Because of Iceland’s abundant volcanic activity which includes about 100 dormant and 30 active volcanoes, there is also an abundance of geothermal water.
There is evidence of this geothermal water being used for bathing by Icelanders as far back as 1200; the first mentioned hot pool is Snorralaug, or Snorri’s Pool, after Snorri Sturluson (1170 - 1241) the foremost preserver of Norse cultural heritage. Although Snorralaug is preserved in Reykholt, West Iceland, and is no longer in use, there are many other hot pools to be found in the landscape.
Large or small, rich or poor: Almost every town has own public swimming pool with at least one geothermal hot pot. The public hot pot is part of the daily life of many Icelanders and is a place of socialization, the well known “pottamenning” — hot pot culture. Of these public pools and natural hot pots, a few in different parts of the country are worth mentioning for their incredible vistas.
Where the road ends: Krossneslaug at Strandir
In the Westfjords village of Norðurfjörður, Krossneslaug appears to extend right into the ocean where it is perched on the edge of a high overlook. Some have reported even seeing whales from the pool. Another pool that gives a more raw experience of a geothermal pool is Hellulaug located in the southern part of Vatnsfjörður close to Flókalundur. While there are no changing facilities, there is no entrance fee either. From the small pool, one side of which is a rock wall, there is a path down to the beach which you can also observe from the pool.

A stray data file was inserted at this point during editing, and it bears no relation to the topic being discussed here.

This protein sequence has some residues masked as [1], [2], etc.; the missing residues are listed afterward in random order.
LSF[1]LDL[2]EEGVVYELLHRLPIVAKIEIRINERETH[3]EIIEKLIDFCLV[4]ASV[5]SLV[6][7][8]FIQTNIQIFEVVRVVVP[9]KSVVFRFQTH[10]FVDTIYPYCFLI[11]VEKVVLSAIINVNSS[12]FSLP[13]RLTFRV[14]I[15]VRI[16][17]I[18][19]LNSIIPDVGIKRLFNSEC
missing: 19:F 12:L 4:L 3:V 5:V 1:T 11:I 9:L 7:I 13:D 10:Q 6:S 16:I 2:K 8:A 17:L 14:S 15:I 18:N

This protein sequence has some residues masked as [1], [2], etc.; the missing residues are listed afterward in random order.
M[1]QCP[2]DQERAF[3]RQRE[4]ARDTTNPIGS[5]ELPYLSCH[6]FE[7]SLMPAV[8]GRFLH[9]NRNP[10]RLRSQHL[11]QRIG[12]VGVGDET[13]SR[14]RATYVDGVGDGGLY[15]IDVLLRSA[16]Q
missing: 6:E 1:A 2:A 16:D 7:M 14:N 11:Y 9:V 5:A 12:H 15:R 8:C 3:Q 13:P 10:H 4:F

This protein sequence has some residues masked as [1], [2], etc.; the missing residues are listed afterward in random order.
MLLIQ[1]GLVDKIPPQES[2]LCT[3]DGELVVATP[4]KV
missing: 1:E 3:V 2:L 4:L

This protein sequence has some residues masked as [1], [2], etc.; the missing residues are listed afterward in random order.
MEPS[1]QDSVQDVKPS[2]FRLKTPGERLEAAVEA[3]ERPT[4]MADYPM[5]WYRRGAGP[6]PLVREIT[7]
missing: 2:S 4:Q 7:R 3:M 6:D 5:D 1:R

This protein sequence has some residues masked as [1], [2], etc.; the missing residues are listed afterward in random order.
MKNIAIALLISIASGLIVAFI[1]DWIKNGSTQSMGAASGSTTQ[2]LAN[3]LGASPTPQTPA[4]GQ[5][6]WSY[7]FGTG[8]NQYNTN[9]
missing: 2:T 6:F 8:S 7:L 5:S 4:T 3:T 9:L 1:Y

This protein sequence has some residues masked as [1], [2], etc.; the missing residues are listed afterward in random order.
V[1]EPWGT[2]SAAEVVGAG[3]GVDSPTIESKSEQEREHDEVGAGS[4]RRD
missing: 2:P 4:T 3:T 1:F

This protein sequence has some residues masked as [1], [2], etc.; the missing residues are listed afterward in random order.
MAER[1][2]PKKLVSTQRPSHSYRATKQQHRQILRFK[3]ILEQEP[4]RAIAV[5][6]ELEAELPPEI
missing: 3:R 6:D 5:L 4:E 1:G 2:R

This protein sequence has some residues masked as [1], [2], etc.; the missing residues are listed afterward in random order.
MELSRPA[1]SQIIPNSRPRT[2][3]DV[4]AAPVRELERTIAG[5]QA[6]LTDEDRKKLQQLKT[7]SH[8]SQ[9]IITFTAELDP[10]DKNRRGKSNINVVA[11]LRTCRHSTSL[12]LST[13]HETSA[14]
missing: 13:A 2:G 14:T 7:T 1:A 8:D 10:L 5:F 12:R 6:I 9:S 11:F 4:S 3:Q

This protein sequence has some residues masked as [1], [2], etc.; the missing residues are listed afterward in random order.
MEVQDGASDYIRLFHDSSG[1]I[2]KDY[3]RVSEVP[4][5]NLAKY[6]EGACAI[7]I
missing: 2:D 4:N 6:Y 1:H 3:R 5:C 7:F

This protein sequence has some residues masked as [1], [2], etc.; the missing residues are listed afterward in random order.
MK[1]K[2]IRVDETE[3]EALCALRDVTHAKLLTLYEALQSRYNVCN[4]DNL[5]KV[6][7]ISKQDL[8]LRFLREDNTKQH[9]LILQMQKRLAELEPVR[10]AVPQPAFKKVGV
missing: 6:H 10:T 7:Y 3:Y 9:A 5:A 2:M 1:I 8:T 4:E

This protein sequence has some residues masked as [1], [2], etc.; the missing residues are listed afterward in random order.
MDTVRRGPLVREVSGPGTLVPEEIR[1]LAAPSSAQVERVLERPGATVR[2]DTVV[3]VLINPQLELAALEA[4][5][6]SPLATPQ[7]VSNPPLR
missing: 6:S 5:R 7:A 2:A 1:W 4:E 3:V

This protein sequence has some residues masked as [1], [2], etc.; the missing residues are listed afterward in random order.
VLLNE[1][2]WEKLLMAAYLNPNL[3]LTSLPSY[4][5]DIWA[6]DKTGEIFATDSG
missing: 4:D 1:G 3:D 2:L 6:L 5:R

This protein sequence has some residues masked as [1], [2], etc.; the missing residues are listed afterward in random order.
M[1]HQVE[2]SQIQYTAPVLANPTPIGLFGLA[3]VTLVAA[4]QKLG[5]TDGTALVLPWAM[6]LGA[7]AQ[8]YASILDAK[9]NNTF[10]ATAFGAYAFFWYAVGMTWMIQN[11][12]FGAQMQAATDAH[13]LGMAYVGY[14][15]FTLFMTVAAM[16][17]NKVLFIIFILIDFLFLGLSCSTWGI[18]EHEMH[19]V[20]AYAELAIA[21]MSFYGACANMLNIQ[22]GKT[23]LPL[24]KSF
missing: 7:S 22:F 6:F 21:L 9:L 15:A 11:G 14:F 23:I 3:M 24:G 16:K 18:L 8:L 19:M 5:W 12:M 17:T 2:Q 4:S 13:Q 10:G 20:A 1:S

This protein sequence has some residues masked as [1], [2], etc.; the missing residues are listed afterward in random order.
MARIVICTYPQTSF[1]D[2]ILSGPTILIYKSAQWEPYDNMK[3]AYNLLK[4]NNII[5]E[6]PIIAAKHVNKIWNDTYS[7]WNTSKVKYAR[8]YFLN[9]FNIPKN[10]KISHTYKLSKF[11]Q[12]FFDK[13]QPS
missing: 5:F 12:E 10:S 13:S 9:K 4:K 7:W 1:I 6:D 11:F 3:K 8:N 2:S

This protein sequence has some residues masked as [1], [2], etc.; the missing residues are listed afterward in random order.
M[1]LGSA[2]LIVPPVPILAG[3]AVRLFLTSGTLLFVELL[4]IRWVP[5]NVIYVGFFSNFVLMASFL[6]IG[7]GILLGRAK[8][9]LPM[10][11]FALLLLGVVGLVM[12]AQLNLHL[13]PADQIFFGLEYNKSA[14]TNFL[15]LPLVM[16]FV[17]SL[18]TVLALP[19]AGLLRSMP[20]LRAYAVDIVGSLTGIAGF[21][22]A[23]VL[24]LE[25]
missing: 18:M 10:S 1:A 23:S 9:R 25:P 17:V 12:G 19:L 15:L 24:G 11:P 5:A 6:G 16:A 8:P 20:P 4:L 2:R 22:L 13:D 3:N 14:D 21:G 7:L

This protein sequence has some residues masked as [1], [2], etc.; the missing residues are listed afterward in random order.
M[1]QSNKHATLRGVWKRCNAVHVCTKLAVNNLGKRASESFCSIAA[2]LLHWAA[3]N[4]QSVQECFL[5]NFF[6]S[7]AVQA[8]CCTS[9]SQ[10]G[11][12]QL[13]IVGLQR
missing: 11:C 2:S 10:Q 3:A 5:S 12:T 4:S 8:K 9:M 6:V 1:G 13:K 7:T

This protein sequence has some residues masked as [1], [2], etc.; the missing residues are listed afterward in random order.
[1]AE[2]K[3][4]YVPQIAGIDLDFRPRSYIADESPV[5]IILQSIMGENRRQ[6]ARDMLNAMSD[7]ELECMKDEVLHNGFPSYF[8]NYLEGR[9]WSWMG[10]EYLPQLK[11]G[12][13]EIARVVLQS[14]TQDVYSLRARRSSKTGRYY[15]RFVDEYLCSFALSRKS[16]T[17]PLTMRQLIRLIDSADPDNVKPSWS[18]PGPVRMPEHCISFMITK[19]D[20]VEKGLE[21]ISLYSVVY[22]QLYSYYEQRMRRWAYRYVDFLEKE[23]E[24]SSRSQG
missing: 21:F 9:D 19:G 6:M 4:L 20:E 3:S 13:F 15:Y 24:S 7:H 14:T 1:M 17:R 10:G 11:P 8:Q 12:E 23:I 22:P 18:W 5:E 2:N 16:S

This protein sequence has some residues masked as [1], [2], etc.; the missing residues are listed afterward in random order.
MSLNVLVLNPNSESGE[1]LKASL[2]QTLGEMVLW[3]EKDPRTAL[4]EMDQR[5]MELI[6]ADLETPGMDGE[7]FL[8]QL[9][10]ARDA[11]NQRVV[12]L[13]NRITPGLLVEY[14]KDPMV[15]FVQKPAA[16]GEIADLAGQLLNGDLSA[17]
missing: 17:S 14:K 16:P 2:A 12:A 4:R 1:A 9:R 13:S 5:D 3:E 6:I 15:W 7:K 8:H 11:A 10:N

The Blue Lagoon of the North: Jarðböðin at Mývatn
In North Iceland, Hofsós swimming pool in the village of Hofsós also offers incredible panoramic views of the fjord. Also located in the North is Mývatn Nature Baths, commonly called the Blue Lagoon of the North as the water is the same pearly blue colour, however Mývatn has far fewer visitors and is much more remote.
East Iceland’s hidden gem: Selárdalslaug
In East Iceland, the Selárdalur swimming pool located close to Vopnafjörður is nestled against the Selá river in a ravine between two mountain ridges. Built in 1949, the pool is next to a hot spring from which the pool receives its water.
Follow the locals in Reykjavik: Visit the beach in zero degrees
In West Iceland, the geothermal beach of Nauthólsvík in Reykjavik offers the chance to both soak in a hot pot on the shore as well as swim in the open ocean in temperatures warmed by geothermal water. This is a great place to try sea-swimming as you can quickly and easily warm up. Located close to Reykholt, the home of Snorralaug, the geothermal area of Deildartunguhver feeds Iceland’s newest natural geothermal space, Krauma. On a family farm and situated amongst greenhouses with a mountain backdrop, Krauma offers a natural geothermal spa that includes hot pools of varying temperatures as well as a meditation room with a wood-burning stove.